Rosen v. Sotomayor:

Jeff Rosen makes "The Case Against Sotomayor." in The New Republic. The article, subtitled "Indictments of Obama's front-runner to replace Souter," presents a highly unflattering picture of the Second Circuit judge. Here's a taste:

despite the praise from some of her former clerks, and warm words from some of her Second Circuit colleagues, there are also many reservations about Sotomayor. Over the past few weeks, I've been talking to a range of people who have worked with her, nearly all of them former law clerks for other judges on the Second Circuit or former federal prosecutors in New York. Most are Democrats and all of them want President Obama to appoint a judicial star of the highest intellectual caliber who has the potential to change the direction of the court. Nearly all of them acknowledged that Sotomayor is a presumptive front-runner, but nearly none of them raved about her. They expressed questions about her temperament, her judicial craftsmanship, and most of all, her ability to provide an intellectual counterweight to the conservative justices, as well as a clear liberal alternative.

This essay is the first in a series of profiles on potential Supreme Court nominees. If Rosen's this blunt about Sotomayor, it will be interesting what he has to say about the other short-listers.

UPDATE: Gerard Magliocca responds to Rosen on Concurring Opinions. His bottom line: "Rosen's negative characterization of the Judge, which is based on conversations with various unnamed lawyers, is inaccurate."

UPDATE: Matthew Yglesias thinks this is the money quote from Rosen's article:

I haven't read enough of Sotomayor's opinions to have a confident sense of them, nor have I talked to enough of Sotomayor's detractors and supporters, to get a fully balanced picture of her strengths.


Greenwald v. Rosen

Glenn Greenwald responds to Jeffrey Rosen's article on Judge Sonia Sotomayor.

My perception of Sotomayor is almost the exact opposite of the picture painted by Rosen. I had a generally low opinion of the intellect of most judges -- it's one of the things I disliked most about the practice of law -- but I found her to be extremely perceptive, smart, shrewd and intellectually insightful. The image that has been instantaneously created of her as some sort of doltish mediocrity, based on nothing but Rosen's water-cooler chatter, is, at least to me, totally unrecognizable. Of the countless federal judges with whom I had substantive interaction over more than ten years of litigation, I would place her in the top tier when it comes to intellect. My impressions are very much in line with the author of this assessment of Sotomayor, who had much more extensive interaction with her and -- unlike Rosen's chatterers -- has the courage to attach his name to his statements. . . .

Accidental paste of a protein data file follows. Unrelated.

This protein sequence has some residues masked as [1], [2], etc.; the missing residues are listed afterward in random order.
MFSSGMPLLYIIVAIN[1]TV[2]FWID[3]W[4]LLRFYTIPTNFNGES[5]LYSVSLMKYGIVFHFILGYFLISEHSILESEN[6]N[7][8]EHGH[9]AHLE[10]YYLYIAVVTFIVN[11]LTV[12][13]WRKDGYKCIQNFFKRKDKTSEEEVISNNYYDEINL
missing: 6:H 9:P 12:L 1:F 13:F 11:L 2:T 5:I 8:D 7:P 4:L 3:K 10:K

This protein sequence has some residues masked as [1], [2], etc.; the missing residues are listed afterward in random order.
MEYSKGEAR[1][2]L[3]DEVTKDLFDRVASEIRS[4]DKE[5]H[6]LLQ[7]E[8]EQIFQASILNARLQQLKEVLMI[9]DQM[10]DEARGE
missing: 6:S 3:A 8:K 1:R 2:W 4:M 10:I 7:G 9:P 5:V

. . . Rosen's gossip has, in many places, already solidified as conventional wisdom about Sotomayor: if Obama selects her, it will mean that he has subordinated merit and intellect to gender and ethnic diversity.

Sotomayor's decades of achievement in the face of overwhelming obstacles just gets dismissed with a few slothful, totally irresponsible smears from Rosen and his invisible friends. But that's how "journalism" so often works -- people are allowed to remain hidden while their views and assertions are uncritically amplified in the loudest venues and bestowed with an authoritative veneer that they absolutely do not merit.


Rosen v. Sotomayor: The Footnote Question:

Michael Dorf has an interesting post on the "inexplicable error" in Jeff Rosen's article about potential Supreme Court nominee Judge Sonia Sotomayor. Dorf concludes: "either Rosen didn't read or didn't understand the Juncal footnote, or he did read and understand it but chose to mischaracterize it as a means of putting his own substantive point in the mouth of Judge Winter. Pick your poison." See also this post by Darren Hutchison.


Rosen Responds:

Jeff Rosen responds to some of the criticisms of his profile of Judge Sonia Sotomayor. Word is, his profile of Elena Kagan is up next.


Rosen Vindicated?

McClatchy's Michael Doyle consults the attorney evaluations of Supreme Court short-listers, Judges Sonia Sotomayor, Diane Wood, and Ann Williams. From his "quick read" he concludes: "Rosen may have been on to something with his piece, discomforting as it may have been . . . "

UPDATE: On the other hand, Rob Kar notes Sotomayor's evaluations are worse than they used to be, and wonders about the source of the apparent discrepancies.


Rosen on Sotomayor Redux:

Jeffrey Rosen has another short item on Sonia Sotomayor up at TNR. Rosen does not disavow his earlier criticism of Sotomayor, but also claims he never argued she "didn't have the potential to be a fine justice." While acknowledging she "obviously" was not his first choice, Rosen writes that "[n]ow is the time to think more broadly about the role Justice Sotomayor is likely to play on the Supreme Court." According to Rosen, " the strongest case to be made for Sotomayor is the idea that the range of her experience--as a trial judge, appellate judge, and commercial litigator--might give her the humility to recognize that courts participate in a dialogue with the political branches when it comes to defining constitutional rights, rather than having the last word. "


Jeff Rosen Quits "Blogging":

NPR reports.


Rosen on Sotomayor, Part Tres:

Jeff Rosen may have quit blogging, but he's still writing articles about Judge Sonia Sotomayor. His latest appears in Time magazine. Here's a taste: